Start a Herb Garden

I love to cook with fresh herbs. They have both amazing taste and health benefits. I grew tired of traveling to the store and purchasing overpriced and small portions of wilted herbs. I'm not rich and there are never coupons for fresh herbs. The stuff in the jar is not the same! Doesn't taste the same. No health benefits. Not as pretty in my dish.

So I decided enough was enough and I decided to make one finally trip to the store and never find myself without fresh herbs again. Plus having extra to mess around with. Endless supply of pesto, and extra rosemary to simply boil on the stove to scent the house.

First, you need to find something to plant your herbs in. You can use a pot, or you can choose a basket to add a different look and feel. When winter rolls around a basket looks better when I move it inside. Choose a fairly large one, the herbs will need room to spread.

Next, you want to add plastic wrap at the bottom. Layer it a few times. This prevents leakage. Now for the fun part. Take a screw driver and stab the crap out of the bottom. This adds drainage holes and relieves a bit of stress. If you want extra drainage, you can add a low level of river rocks or pebbles on top of the plastic wrap.

Add your soil. Find an organic nursery and find soil that is pure. I do not trust Miracle Grow for anything I eat. You hear about all the stuff they add to food and it's scary. Most people don't realize they are adding it to the soil as well. That's why things grow so fast and so much bigger. I like to add natural fertilizers. Try adding a bit of Epsom salt. This puts magnesium into the soil. I add crushed eggs shells once a week. It has always worked out very well for me.

If you buy any herbs from the store, they will come in these brown paper cup looking things. I've damaged many plants trying to get them out without reading the directions first. I'm not a directions kind of person. I dive in and hope for the best. Probably from spending too many years working around men. I've picked up their bad habits. First, you have to soak it in water for a few minutes. Then you start tearing it off to expose the roots. Try not to tear or damage the roots.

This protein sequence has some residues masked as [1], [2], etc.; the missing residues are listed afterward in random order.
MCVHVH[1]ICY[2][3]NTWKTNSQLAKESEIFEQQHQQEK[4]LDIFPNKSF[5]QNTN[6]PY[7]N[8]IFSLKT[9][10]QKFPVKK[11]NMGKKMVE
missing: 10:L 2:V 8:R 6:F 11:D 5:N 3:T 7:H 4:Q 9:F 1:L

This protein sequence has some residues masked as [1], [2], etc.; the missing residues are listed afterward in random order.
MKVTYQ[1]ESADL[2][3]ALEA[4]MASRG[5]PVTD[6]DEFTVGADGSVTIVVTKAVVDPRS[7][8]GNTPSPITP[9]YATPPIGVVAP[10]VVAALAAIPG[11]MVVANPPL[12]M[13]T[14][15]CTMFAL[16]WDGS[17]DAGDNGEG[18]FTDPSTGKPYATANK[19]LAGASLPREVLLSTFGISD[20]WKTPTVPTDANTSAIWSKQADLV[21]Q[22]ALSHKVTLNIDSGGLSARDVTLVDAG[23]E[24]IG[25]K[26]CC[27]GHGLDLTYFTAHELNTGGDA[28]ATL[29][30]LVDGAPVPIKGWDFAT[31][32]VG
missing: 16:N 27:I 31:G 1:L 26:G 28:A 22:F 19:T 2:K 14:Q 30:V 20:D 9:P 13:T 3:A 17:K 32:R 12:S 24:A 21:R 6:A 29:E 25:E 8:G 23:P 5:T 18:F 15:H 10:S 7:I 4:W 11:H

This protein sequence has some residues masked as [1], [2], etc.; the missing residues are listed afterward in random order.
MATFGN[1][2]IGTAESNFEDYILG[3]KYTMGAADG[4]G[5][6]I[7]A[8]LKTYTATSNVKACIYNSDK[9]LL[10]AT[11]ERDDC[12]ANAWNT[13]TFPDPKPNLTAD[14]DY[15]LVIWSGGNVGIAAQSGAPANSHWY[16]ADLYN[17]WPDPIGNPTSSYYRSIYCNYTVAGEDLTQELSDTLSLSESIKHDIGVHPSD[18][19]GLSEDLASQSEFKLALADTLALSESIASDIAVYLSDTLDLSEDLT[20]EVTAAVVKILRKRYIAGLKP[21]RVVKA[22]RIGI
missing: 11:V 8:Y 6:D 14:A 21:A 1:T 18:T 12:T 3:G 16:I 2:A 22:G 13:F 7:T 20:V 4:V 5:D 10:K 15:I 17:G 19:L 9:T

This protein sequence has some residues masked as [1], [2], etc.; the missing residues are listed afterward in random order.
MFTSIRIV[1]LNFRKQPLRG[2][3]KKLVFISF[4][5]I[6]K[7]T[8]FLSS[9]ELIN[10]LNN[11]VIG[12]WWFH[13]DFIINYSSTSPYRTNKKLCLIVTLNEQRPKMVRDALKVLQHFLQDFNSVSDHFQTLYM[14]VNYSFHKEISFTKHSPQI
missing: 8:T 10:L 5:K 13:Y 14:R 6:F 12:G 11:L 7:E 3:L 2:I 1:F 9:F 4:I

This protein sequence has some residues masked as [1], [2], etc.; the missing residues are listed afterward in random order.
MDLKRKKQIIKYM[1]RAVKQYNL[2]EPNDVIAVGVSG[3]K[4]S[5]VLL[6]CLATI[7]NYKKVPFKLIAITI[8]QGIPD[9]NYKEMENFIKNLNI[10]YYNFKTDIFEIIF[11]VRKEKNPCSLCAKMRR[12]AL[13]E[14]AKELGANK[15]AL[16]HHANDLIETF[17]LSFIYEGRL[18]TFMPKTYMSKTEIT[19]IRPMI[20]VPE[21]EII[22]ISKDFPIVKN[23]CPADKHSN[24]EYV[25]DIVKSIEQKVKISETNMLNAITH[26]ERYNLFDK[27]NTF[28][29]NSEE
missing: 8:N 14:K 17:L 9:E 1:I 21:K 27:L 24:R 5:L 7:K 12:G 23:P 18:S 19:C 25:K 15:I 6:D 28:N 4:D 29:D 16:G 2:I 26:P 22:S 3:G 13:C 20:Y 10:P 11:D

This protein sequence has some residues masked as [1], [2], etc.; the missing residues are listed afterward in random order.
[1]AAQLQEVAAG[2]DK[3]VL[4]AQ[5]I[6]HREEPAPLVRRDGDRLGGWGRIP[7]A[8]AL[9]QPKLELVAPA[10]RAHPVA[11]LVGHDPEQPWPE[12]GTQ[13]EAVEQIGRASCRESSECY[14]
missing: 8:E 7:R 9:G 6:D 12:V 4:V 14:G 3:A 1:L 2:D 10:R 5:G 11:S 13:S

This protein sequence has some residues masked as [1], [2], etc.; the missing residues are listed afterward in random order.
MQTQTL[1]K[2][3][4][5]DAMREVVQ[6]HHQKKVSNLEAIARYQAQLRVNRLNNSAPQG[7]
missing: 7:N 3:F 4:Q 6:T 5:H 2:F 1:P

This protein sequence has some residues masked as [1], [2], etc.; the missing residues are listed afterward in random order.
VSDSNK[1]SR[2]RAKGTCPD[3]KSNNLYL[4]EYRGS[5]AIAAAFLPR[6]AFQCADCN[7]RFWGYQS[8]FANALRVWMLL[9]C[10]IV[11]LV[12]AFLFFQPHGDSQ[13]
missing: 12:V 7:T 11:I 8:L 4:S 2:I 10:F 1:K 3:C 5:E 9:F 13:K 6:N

You have to remove all or as much paper as humanly possible. Once the roots are exposed, give the soil a good squeeze. This breaks things up and allows air in. You are now ready to plant in your basket.

The herbs you choose will be based or your prefernces and how you eat. If you are new to gardening and are afraid of reaching too far out on the limb start with basil. Basil is extremely forgiving. When I first started I killed everything including the basil. Somehow, it came back to life. It grows and spreads fast and there are fewer rules to keeping it.

Below is how I planted my basket. I will do individual posts on each herb to give as many tips for that particular herb as I can, to keep this post from getting too long.

My basket will include:
      - Basil
      - Rosemary
      - Flat leaf parsley
      - Italian parsley

Basil is very forgiving and a fast grower. Make sure when you plant the others you give basil plenty of room. He likes to stretch out.

When choosing a rosemary plant, spend the extra money and get as big of a plant as you can. Rosemary is a slow grower and will need time to figure out what it is supposed to do.

Plant them a few inches from the edges. It may not look like it here, but there are about 3 inches from the edge. 

On the left, I added my flat leaf parsley. On the right, the Italian parsley.

Growing a garden of any kind can have amazing anti-stress qualities. It forces you to slow down and stop thinking about whatever is going on around you. Have your children help you. I've found when children are involved in the growing and caring process they are more eager and willing to try new things. They seem to be more opened minded about what they are eating. Living out here in the country and speaking to the other moms, all kids you love vegetables have usually helped mom or a grandpa in a garden. Small herb gardening like this is a good way to ease yourself into it without the level of maintenance and commitment of a vegetable garden.

Check back later for instructions on how to actually grew these herbs. The best watering procedures, how to store them, what to do with them, and their health benefits. Plus posts on a few others.

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